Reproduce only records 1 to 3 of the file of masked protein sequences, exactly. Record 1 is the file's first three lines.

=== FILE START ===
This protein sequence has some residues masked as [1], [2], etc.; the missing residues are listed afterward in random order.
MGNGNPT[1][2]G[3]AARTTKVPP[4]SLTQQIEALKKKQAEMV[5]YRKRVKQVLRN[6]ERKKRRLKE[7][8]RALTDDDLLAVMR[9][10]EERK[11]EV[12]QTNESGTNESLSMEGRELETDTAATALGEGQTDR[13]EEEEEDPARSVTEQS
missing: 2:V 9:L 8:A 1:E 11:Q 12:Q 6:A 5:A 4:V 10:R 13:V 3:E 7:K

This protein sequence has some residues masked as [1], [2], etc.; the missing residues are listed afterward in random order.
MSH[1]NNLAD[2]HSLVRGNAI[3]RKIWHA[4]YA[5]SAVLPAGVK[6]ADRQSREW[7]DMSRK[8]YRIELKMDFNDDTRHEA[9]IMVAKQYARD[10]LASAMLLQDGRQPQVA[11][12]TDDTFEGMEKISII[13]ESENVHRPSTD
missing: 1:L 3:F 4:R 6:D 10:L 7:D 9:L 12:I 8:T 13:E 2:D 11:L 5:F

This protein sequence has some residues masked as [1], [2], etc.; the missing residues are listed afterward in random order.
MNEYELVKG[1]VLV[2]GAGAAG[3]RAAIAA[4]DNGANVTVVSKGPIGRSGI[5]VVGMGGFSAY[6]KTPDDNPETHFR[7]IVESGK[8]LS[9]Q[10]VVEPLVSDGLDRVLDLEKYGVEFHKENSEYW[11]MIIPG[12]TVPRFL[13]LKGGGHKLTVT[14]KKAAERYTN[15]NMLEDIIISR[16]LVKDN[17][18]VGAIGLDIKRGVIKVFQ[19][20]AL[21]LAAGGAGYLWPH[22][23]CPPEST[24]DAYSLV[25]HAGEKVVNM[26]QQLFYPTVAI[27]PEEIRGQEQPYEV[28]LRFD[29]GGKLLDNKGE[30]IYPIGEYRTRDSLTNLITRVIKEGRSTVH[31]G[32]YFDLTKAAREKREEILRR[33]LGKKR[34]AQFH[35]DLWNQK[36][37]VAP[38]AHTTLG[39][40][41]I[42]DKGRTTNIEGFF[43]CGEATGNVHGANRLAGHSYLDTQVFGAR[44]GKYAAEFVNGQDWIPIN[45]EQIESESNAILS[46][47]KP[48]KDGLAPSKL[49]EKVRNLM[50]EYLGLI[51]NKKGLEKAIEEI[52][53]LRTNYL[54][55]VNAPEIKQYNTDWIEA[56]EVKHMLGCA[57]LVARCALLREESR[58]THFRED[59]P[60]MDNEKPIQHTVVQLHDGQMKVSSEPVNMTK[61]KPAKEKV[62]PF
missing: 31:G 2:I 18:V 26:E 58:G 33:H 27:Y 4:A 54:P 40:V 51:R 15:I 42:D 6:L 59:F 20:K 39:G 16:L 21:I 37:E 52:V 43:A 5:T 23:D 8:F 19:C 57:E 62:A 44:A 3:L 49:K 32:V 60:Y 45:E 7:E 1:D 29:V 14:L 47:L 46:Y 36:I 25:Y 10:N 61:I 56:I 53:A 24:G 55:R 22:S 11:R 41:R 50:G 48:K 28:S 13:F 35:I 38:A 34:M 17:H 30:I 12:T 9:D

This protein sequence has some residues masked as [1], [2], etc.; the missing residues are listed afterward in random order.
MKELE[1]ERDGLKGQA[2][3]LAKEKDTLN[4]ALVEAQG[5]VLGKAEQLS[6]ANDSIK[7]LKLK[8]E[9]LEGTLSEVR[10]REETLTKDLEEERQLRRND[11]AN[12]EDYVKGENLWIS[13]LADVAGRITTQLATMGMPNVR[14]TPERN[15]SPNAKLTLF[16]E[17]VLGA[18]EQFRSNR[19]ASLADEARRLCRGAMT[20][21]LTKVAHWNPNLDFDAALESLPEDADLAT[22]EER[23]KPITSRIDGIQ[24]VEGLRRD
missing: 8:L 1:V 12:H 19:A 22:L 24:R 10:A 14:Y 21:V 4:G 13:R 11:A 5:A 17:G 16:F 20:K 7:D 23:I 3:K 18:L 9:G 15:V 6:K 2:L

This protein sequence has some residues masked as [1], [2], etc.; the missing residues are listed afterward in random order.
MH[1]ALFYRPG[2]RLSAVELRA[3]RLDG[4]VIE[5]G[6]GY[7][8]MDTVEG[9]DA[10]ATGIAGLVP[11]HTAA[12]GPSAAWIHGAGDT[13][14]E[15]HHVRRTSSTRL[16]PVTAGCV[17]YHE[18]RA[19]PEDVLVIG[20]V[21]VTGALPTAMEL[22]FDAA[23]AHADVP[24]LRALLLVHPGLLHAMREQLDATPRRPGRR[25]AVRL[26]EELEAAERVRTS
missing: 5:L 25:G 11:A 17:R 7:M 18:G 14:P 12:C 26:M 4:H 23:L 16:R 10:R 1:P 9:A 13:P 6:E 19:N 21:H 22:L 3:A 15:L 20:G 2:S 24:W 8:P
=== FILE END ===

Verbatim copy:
This protein sequence has some residues masked as [1], [2], etc.; the missing residues are listed afterward in random order.
MGNGNPT[1][2]G[3]AARTTKVPP[4]SLTQQIEALKKKQAEMV[5]YRKRVKQVLRN[6]ERKKRRLKE[7][8]RALTDDDLLAVMR[9][10]EERK[11]EV[12]QTNESGTNESLSMEGRELETDTAATALGEGQTDR[13]EEEEEDPARSVTEQS
missing: 2:V 9:L 8:A 1:E 11:Q 12:Q 6:A 5:A 4:V 10:R 13:V 3:E 7:K

This protein sequence has some residues masked as [1], [2], etc.; the missing residues are listed afterward in random order.
MSH[1]NNLAD[2]HSLVRGNAI[3]RKIWHA[4]YA[5]SAVLPAGVK[6]ADRQSREW[7]DMSRK[8]YRIELKMDFNDDTRHEA[9]IMVAKQYARD[10]LASAMLLQDGRQPQVA[11][12]TDDTFEGMEKISII[13]ESENVHRPSTD
missing: 1:L 3:F 4:R 6:D 10:L 7:D 9:L 12:I 8:T 13:E 2:D 11:L 5:F

This protein sequence has some residues masked as [1], [2], etc.; the missing residues are listed afterward in random order.
MNEYELVKG[1]VLV[2]GAGAAG[3]RAAIAA[4]DNGANVTVVSKGPIGRSGI[5]VVGMGGFSAY[6]KTPDDNPETHFR[7]IVESGK[8]LS[9]Q[10]VVEPLVSDGLDRVLDLEKYGVEFHKENSEYW[11]MIIPG[12]TVPRFL[13]LKGGGHKLTVT[14]KKAAERYTN[15]NMLEDIIISR[16]LVKDN[17][18]VGAIGLDIKRGVIKVFQ[19][20]AL[21]LAAGGAGYLWPH[22][23]CPPEST[24]DAYSLV[25]HAGEKVVNM[26]QQLFYPTVAI[27]PEEIRGQEQPYEV[28]LRFD[29]GGKLLDNKGE[30]IYPIGEYRTRDSLTNLITRVIKEGRSTVH[31]G[32]YFDLTKAAREKREEILRR[33]LGKKR[34]AQFH[35]DLWNQK[36][37]VAP[38]AHTTLG[39][40][41]I[42]DKGRTTNIEGFF[43]CGEATGNVHGANRLAGHSYLDTQVFGAR[44]GKYAAEFVNGQDWIPIN[45]EQIESESNAILS[46][47]KP[48]KDGLAPSKL[49]EKVRNLM[50]EYLGLI[51]NKKGLEKAIEEI[52][53]LRTNYL[54][55]VNAPEIKQYNTDWIEA[56]EVKHMLGCA[57]LVARCALLREESR[58]THFRED[59]P[60]MDNEKPIQHTVVQLHDGQMKVSSEPVNMTK[61]KPAKEKV[62]PF
missing: 31:G 2:I 18:V 26:E 58:G 33:H 27:Y 4:A 54:P 40:V 51:R 15:I 42:D 6:L 59:F 20:K 39:G 16:L 21:I 37:E 52:V 43:A 5:T 23:D 8:F 19:C 57:E 62:A 44:A 3:L 49:K 32:V 60:Y 45:E 7:E 1:D 29:V 14:L 47:L 46:Y 36:I 25:Y 10:N 61:I 56:I 53:A 24:G 55:R 22:S 11:R 41:R 50:G 48:K 28:S 13:F 35:I 38:A 34:M 17:H 30:I 12:T 9:D